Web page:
Lloyd Rochester's Geek Blog

I’ve built a little PSK31 convolutional encoder and decoder and originally wanted to make a graph showing the error correction capabilities as a function of encoder output length and number of bit errors into the decoder. Making a long story short; I couldn’t devise a good method of creating this graph and stuck to hand making error cases to see the performance of the decoder. Note, the quantization for both the encoder and decoder are hard metrics using the Hamming Distance which doesn’t perform as good as soft metrics. First, let’s define the convolution encoder input and output.

Convolutional Encoder Input Convolutional Encoder Output
01011100101000100000 03210010111311022130

If the mapping from the input to the output is confusing see PSK31 Encoder for how this result was obtained.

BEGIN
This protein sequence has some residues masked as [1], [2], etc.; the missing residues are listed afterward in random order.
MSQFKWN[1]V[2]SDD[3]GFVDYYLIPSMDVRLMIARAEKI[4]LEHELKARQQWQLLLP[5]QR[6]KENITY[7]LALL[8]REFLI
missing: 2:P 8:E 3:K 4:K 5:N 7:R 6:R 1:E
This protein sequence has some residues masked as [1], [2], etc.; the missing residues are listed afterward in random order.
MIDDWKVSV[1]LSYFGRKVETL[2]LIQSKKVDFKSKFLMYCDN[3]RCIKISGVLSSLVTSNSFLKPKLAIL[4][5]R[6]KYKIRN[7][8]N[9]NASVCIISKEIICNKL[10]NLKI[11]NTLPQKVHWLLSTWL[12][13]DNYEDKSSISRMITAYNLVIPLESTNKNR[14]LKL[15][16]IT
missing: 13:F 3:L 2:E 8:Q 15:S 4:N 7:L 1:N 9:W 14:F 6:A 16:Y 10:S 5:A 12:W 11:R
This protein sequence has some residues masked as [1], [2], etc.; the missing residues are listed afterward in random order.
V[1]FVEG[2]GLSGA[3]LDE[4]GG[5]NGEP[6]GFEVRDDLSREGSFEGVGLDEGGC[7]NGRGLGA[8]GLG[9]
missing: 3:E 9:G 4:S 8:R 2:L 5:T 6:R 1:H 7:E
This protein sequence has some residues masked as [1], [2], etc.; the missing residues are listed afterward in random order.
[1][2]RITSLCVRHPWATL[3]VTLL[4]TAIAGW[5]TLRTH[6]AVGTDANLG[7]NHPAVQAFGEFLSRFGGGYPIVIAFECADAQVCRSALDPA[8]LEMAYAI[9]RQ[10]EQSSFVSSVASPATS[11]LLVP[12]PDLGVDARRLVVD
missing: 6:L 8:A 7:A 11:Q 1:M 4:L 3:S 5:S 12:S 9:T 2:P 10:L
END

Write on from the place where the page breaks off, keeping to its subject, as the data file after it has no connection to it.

Since a PSK31 encoder has [n,k,K] = [1,2,5] where n bits in, k is the bits out, and K is the memory depth we only take in 0’s or 1’s and get out 0,1,2, or 3. We will use this to create some errors to the output of the convolutional encoder and see if our decoder can find the input of our 0’s and 1’s.

Here are a couple of test cases from the error correction that it is able to do. The bit errors that were created are show in red. Note, despite the errors at the decoder input the Viterbi Decoder was able to correct them all.

Convolutional Decoder Input Bits Decoded by Decoder Description
03210010111311022130 01011100101000100000 Zero Errors - reference case
03200010111311022130 01011100101000100000 Single Bit error
03200010101311022130 01011100101000100000 2 non-adjacent Errors
03310110101311022130 01011100101000100000 3 non-adjacent errors
03311010131310023120 01011100101000100000 6 non-adjacent

So far I’m pretty impressed on the number of bit errors that the Viterbi Decoder can correct. However, when the decoder cannot correct errors it gets pretty bad quickly. I’ll have to have another post on how to deal with a long stream of bad bits.